Scripturally speaking, what's off in this statement? (taken from a website):
"I believe...to receive Jesus as Savior is to believe in Christ....repent of personal sin.... confess Christ as Lord....and be immersed in baptism."
Notice the flow of this sentence. The writer says that if you aren't baptized, you haven't received Jesus as Savior. That means you ar eon your way to Hell. If you believe, repent, and confess, but haven't been baptized, God will send you into the flames if you should die.
In fact, the sentence says if you haven't been immersed specifically, then you are not a child of God! So not just undergoing Christian baptism in any sense saves you, but the specific mode of baptism saves. Too bad, I guess, for those who have been baptized/poured upon/sprinkled in Methodist or Presbyterian churches. (By the way, there are no explicit examples in the New Testament of anyone being fully immersed. Ancient Christian paintings of baptism showed people standing upright in a river or a stream, and having water poured down upon their heads from a dish or a cupped hand. The people who followed Moses through the Red Sea were said to have been "baptized" (1 Corinthians 10), but we know they were sprinkled. It was the Egyptian cavalry that really got the full immersion!)
It is a tragedy that so many, like the author of this sentence, do not understand the Gospel.
The Gospel in its essence has never changed, since the day God announced it to Eve in Genesis 3:15. All the Old Testament believers were saved by the gospel (in its simple OT form), and yet none of them were baptized. Abraham was saved by faith, and he is the pattern of salvation for all believers throughout time (Romans 4).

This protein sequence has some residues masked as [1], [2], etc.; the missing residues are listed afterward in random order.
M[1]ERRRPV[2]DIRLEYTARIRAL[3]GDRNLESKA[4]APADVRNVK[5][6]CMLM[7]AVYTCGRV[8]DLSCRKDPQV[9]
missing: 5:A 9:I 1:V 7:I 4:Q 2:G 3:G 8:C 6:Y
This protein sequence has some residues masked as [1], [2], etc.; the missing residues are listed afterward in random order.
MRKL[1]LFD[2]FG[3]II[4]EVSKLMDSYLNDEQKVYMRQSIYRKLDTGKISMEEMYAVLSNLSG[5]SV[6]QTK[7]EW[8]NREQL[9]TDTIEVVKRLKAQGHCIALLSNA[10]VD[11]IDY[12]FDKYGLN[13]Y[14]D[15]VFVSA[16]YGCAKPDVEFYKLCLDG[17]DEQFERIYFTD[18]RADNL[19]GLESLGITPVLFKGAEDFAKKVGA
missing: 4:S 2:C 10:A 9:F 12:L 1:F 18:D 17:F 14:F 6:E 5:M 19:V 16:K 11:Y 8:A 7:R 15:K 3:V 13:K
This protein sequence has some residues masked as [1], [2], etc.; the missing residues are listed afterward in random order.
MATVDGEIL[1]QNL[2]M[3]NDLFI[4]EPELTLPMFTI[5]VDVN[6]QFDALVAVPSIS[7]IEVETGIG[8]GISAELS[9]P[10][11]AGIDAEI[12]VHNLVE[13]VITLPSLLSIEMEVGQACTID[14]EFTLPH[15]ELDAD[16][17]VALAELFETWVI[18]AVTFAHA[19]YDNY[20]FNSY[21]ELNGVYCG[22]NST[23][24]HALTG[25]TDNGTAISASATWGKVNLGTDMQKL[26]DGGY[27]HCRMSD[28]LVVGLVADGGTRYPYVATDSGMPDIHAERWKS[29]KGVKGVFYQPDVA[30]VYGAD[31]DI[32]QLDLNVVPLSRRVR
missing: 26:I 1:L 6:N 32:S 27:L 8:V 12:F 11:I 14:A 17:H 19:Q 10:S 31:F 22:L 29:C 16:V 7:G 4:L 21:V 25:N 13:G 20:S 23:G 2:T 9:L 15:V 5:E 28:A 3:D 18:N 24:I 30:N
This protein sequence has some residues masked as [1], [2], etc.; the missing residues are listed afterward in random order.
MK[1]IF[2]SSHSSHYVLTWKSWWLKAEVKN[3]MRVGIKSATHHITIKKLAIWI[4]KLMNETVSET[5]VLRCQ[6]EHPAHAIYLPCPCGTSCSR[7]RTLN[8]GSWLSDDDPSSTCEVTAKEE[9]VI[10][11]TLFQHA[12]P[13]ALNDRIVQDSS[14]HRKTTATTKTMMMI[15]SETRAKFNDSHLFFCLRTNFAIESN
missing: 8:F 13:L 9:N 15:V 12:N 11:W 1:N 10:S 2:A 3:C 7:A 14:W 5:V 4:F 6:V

The Old Testament analogy to baptism was circumcision, and we know circumcision did not save. The apostle Paul is clear about that, in Romans 4 and Galatians 3.
Jesus' sole condition for eternal life in John 3:16 is belief.
Jesus saved the thief on the cross without the thief being baptized. Christ saved Cornelius the centurion (Acts 10), and the left-over disciples of John (Acts 19) before they were baptized. Those are three clear examples of salvation-by-faith. They aren't examples of God sometimes working "outside the box." No, they directly contradict the salvation-by-baptism message.
This is eternal salvation and how we obtain it that we're talking about. Nothing could be more important to get right.
This salvation-by-baptism message is so widespread. You can see how it fits so naturally into the "Keep yourself saved by a faithful life of good works" message which we hear so often as well.
When baptism is a response back to God from a spiritually cleansed heart of one's faith in Christ (as in 1 Peter 3:20), then baptism fits into James' teachings about the vindicating works of faith, which you find in James 2. But to say that baptism is a separate, distinct condition for eternal life, in addition to faith in Christ, is to preach salvation by works. It's no different from saying that we're saved by faith in Christ plus keeping the Ten Commandments, and we know that isn't true.